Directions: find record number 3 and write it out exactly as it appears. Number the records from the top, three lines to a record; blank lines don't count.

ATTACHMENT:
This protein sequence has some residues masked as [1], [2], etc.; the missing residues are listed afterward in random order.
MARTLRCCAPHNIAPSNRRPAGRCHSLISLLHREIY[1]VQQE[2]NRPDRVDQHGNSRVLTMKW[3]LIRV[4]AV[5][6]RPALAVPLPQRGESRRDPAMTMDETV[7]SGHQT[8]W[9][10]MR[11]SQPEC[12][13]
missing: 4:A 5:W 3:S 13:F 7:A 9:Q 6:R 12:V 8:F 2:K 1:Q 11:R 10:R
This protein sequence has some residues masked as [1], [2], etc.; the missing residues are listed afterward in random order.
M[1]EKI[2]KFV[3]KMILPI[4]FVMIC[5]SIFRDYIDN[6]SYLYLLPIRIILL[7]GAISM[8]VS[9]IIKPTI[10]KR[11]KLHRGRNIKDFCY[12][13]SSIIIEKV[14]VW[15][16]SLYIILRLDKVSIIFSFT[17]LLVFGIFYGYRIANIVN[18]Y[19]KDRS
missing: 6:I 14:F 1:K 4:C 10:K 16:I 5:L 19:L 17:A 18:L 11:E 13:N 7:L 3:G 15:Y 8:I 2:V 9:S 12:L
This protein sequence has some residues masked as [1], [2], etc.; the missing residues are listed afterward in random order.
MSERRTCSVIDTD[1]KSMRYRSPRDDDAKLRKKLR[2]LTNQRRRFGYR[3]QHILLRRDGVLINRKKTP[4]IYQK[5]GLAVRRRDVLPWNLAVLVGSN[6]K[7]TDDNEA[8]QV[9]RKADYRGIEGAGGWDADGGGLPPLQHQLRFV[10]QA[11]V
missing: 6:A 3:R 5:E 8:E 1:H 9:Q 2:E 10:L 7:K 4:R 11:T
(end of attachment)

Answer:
This protein sequence has some residues masked as [1], [2], etc.; the missing residues are listed afterward in random order.
MSERRTCSVIDTD[1]KSMRYRSPRDDDAKLRKKLR[2]LTNQRRRFGYR[3]QHILLRRDGVLINRKKTP[4]IYQK[5]GLAVRRRDVLPWNLAVLVGSN[6]K[7]TDDNEA[8]QV[9]RKADYRGIEGAGGWDADGGGLPPLQHQLRFV[10]QA[11]V
missing: 6:A 3:R 5:E 8:E 1:H 9:Q 2:E 10:L 7:K 4:R 11:T